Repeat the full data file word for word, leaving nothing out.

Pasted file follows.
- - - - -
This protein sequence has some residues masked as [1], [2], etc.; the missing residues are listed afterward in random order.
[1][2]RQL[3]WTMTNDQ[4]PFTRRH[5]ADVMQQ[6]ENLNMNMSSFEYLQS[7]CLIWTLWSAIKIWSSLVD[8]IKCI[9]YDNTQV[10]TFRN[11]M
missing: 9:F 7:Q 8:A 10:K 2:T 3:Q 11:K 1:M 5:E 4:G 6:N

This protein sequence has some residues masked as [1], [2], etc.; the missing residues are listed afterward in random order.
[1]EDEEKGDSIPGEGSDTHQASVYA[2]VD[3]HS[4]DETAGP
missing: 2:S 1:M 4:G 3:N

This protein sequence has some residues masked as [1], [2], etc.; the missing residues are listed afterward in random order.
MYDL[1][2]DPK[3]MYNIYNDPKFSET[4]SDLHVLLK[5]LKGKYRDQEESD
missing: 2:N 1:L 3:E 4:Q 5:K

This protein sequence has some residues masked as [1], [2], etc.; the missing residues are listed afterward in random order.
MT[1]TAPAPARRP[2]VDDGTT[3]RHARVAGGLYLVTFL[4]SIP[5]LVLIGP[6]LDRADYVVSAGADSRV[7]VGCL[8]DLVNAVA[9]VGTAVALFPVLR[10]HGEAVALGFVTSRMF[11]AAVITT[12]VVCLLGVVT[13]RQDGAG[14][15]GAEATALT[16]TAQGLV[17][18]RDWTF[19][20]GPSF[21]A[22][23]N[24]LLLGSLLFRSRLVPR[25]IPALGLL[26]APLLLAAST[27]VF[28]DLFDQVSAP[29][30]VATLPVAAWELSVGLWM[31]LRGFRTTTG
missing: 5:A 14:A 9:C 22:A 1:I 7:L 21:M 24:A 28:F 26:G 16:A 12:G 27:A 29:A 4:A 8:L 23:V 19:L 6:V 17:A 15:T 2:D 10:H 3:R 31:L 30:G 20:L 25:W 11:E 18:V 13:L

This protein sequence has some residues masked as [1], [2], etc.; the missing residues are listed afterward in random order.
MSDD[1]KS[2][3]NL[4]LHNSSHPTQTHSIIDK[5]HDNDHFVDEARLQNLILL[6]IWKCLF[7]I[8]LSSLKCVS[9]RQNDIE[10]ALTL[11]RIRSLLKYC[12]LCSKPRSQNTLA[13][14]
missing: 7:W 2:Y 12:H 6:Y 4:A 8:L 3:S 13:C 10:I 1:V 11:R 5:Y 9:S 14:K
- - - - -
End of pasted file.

This protein sequence has some residues masked as [1], [2], etc.; the missing residues are listed afterward in random order.
[1][2]RQL[3]WTMTNDQ[4]PFTRRH[5]ADVMQQ[6]ENLNMNMSSFEYLQS[7]CLIWTLWSAIKIWSSLVD[8]IKCI[9]YDNTQV[10]TFRN[11]M
missing: 9:F 7:Q 8:A 10:K 2:T 3:Q 11:K 1:M 5:E 4:G 6:N

This protein sequence has some residues masked as [1], [2], etc.; the missing residues are listed afterward in random order.
[1]EDEEKGDSIPGEGSDTHQASVYA[2]VD[3]HS[4]DETAGP
missing: 2:S 1:M 4:G 3:N

This protein sequence has some residues masked as [1], [2], etc.; the missing residues are listed afterward in random order.
MYDL[1][2]DPK[3]MYNIYNDPKFSET[4]SDLHVLLK[5]LKGKYRDQEESD
missing: 2:N 1:L 3:E 4:Q 5:K

This protein sequence has some residues masked as [1], [2], etc.; the missing residues are listed afterward in random order.
MT[1]TAPAPARRP[2]VDDGTT[3]RHARVAGGLYLVTFL[4]SIP[5]LVLIGP[6]LDRADYVVSAGADSRV[7]VGCL[8]DLVNAVA[9]VGTAVALFPVLR[10]HGEAVALGFVTSRMF[11]AAVITT[12]VVCLLGVVT[13]RQDGAG[14][15]GAEATALT[16]TAQGLV[17][18]RDWTF[19][20]GPSF[21]A[22][23]N[24]LLLGSLLFRSRLVPR[25]IPALGLL[26]APLLLAAST[27]VF[28]DLFDQVSAP[29][30]VATLPVAAWELSVGLWM[31]LRGFRTTTG
missing: 5:A 14:A 9:C 22:A 1:I 7:L 21:M 24:A 28:F 26:G 16:A 12:G 27:A 29:A 4:A 8:L 23:V 19:L 6:V 17:A 15:T 2:D 10:H 3:R 31:L 30:G 20:L 25:W 11:E 18:V 13:L

This protein sequence has some residues masked as [1], [2], etc.; the missing residues are listed afterward in random order.
MSDD[1]KS[2][3]NL[4]LHNSSHPTQTHSIIDK[5]HDNDHFVDEARLQNLILL[6]IWKCLF[7]I[8]LSSLKCVS[9]RQNDIE[10]ALTL[11]RIRSLLKYC[12]LCSKPRSQNTLA[13][14]
missing: 7:W 2:Y 12:H 6:Y 4:A 8:L 3:S 13:C 10:I 1:V 11:R 5:Y 9:S 14:K